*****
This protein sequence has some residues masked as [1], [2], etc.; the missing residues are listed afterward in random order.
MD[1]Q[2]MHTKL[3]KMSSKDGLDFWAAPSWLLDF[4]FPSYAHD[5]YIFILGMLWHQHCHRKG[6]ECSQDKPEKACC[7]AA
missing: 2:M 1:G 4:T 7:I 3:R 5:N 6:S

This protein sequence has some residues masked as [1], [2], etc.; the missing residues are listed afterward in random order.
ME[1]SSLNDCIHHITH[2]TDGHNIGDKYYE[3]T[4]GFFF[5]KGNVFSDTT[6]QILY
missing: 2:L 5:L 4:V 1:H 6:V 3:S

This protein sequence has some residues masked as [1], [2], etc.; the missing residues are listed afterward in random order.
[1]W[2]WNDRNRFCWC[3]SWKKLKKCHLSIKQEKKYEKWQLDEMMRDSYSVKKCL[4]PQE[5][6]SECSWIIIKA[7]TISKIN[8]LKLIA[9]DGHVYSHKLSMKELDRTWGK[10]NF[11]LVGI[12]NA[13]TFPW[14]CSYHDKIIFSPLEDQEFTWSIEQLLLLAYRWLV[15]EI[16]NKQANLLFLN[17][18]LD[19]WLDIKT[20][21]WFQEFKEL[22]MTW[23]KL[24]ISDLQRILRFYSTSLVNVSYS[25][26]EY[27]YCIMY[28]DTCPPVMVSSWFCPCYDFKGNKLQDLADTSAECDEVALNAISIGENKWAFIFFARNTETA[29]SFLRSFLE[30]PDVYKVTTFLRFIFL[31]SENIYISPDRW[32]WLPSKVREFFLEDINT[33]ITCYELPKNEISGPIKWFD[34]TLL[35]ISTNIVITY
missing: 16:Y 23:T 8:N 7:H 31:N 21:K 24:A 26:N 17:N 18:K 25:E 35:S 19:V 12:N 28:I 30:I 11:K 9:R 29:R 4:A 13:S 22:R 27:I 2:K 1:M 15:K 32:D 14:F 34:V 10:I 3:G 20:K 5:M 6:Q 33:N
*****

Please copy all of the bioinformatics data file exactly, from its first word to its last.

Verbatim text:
This protein sequence has some residues masked as [1], [2], etc.; the missing residues are listed afterward in random order.
MD[1]Q[2]MHTKL[3]KMSSKDGLDFWAAPSWLLDF[4]FPSYAHD[5]YIFILGMLWHQHCHRKG[6]ECSQDKPEKACC[7]AA
missing: 2:M 1:G 4:T 7:I 3:R 5:N 6:S

This protein sequence has some residues masked as [1], [2], etc.; the missing residues are listed afterward in random order.
ME[1]SSLNDCIHHITH[2]TDGHNIGDKYYE[3]T[4]GFFF[5]KGNVFSDTT[6]QILY
missing: 2:L 5:L 4:V 1:H 6:V 3:S

This protein sequence has some residues masked as [1], [2], etc.; the missing residues are listed afterward in random order.
[1]W[2]WNDRNRFCWC[3]SWKKLKKCHLSIKQEKKYEKWQLDEMMRDSYSVKKCL[4]PQE[5][6]SECSWIIIKA[7]TISKIN[8]LKLIA[9]DGHVYSHKLSMKELDRTWGK[10]NF[11]LVGI[12]NA[13]TFPW[14]CSYHDKIIFSPLEDQEFTWSIEQLLLLAYRWLV[15]EI[16]NKQANLLFLN[17][18]LD[19]WLDIKT[20][21]WFQEFKEL[22]MTW[23]KL[24]ISDLQRILRFYSTSLVNVSYS[25][26]EY[27]YCIMY[28]DTCPPVMVSSWFCPCYDFKGNKLQDLADTSAECDEVALNAISIGENKWAFIFFARNTETA[29]SFLRSFLE[30]PDVYKVTTFLRFIFL[31]SENIYISPDRW[32]WLPSKVREFFLEDINT[33]ITCYELPKNEISGPIKWFD[34]TLL[35]ISTNIVITY
missing: 16:Y 23:T 8:N 7:H 31:N 21:K 24:A 26:N 17:N 18:K 25:E 35:S 19:V 12:N 28:I 30:I 11:K 9:R 29:R 4:A 13:S 22:R 27:I 2:K 1:M 15:K 32:D 14:F 34:V 10:I 3:G 20:K 5:M 6:Q 33:N